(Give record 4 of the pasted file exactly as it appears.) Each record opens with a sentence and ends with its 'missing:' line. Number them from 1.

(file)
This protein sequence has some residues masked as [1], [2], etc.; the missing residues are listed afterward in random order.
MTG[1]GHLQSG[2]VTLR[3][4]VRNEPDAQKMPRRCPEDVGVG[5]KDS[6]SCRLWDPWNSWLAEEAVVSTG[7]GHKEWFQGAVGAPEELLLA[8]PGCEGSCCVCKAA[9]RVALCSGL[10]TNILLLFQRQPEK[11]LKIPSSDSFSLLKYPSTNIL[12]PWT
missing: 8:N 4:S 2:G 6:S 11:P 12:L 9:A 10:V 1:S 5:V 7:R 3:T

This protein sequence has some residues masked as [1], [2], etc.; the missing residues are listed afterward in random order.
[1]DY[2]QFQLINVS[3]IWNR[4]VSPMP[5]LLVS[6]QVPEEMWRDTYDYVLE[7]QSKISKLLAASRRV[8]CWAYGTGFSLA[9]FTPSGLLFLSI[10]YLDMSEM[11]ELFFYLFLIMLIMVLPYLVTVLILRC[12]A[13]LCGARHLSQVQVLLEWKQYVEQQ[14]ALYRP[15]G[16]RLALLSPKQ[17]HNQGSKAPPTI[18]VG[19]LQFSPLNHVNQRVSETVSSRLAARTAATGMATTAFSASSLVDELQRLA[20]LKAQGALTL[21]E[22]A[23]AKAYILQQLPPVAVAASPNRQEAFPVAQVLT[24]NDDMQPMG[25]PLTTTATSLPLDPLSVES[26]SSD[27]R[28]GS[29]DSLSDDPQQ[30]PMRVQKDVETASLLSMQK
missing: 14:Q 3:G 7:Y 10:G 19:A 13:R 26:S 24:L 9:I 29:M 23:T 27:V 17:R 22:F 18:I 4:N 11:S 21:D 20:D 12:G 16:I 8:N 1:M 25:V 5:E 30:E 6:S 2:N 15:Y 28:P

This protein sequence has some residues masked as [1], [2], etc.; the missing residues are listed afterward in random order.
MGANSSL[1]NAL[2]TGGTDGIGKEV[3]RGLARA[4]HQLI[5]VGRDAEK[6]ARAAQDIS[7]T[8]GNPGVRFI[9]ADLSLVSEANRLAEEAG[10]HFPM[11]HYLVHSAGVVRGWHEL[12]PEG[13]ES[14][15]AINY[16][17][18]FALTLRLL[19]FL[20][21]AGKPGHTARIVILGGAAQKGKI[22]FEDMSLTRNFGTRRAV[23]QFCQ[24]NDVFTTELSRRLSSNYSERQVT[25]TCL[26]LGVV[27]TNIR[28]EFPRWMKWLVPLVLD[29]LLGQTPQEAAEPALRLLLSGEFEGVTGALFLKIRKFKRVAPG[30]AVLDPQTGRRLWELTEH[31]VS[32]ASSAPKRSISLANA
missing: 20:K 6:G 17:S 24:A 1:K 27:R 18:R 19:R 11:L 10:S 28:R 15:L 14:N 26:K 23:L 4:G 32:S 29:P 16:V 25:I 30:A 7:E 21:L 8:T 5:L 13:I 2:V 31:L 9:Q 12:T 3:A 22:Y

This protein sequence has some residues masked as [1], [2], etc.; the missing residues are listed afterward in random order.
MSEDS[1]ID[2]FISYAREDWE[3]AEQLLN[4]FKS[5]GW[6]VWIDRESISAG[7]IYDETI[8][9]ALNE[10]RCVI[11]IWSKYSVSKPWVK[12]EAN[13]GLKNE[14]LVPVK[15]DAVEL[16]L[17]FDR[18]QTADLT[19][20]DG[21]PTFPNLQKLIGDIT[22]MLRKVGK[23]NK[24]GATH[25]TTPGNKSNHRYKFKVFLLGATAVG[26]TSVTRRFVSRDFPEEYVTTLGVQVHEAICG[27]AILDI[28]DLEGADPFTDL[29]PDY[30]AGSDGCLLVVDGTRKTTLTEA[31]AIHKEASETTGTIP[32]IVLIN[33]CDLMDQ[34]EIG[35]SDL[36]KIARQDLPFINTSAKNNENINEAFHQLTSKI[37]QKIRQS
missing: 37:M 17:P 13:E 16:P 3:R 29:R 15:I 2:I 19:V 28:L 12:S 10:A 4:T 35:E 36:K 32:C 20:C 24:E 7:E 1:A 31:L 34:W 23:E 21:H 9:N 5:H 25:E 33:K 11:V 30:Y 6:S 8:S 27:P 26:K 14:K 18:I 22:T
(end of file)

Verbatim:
This protein sequence has some residues masked as [1], [2], etc.; the missing residues are listed afterward in random order.
MSEDS[1]ID[2]FISYAREDWE[3]AEQLLN[4]FKS[5]GW[6]VWIDRESISAG[7]IYDETI[8][9]ALNE[10]RCVI[11]IWSKYSVSKPWVK[12]EAN[13]GLKNE[14]LVPVK[15]DAVEL[16]L[17]FDR[18]QTADLT[19][20]DG[21]PTFPNLQKLIGDIT[22]MLRKVGK[23]NK[24]GATH[25]TTPGNKSNHRYKFKVFLLGATAVG[26]TSVTRRFVSRDFPEEYVTTLGVQVHEAICG[27]AILDI[28]DLEGADPFTDL[29]PDY[30]AGSDGCLLVVDGTRKTTLTEA[31]AIHKEASETTGTIP[32]IVLIN[33]CDLMDQ[34]EIG[35]SDL[36]KIARQDLPFINTSAKNNENINEAFHQLTSKI[37]QKIRQS
missing: 37:M 17:P 13:E 16:P 3:R 29:R 15:I 2:I 19:V 28:L 12:S 10:A 4:T 35:E 36:K 32:C 20:C 24:E 7:E 1:A 31:L 34:W 23:E 21:H 9:N 5:H 25:E 33:K 11:V 30:Y 6:S 8:S 27:P 26:K 14:K 18:I 22:T